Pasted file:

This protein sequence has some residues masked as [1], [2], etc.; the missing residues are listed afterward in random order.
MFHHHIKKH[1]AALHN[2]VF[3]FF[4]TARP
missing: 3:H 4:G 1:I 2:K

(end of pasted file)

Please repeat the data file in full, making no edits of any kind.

This protein sequence has some residues masked as [1], [2], etc.; the missing residues are listed afterward in random order.
MFHHHIKKH[1]AALHN[2]VF[3]FF[4]TARP
missing: 3:H 4:G 1:I 2:K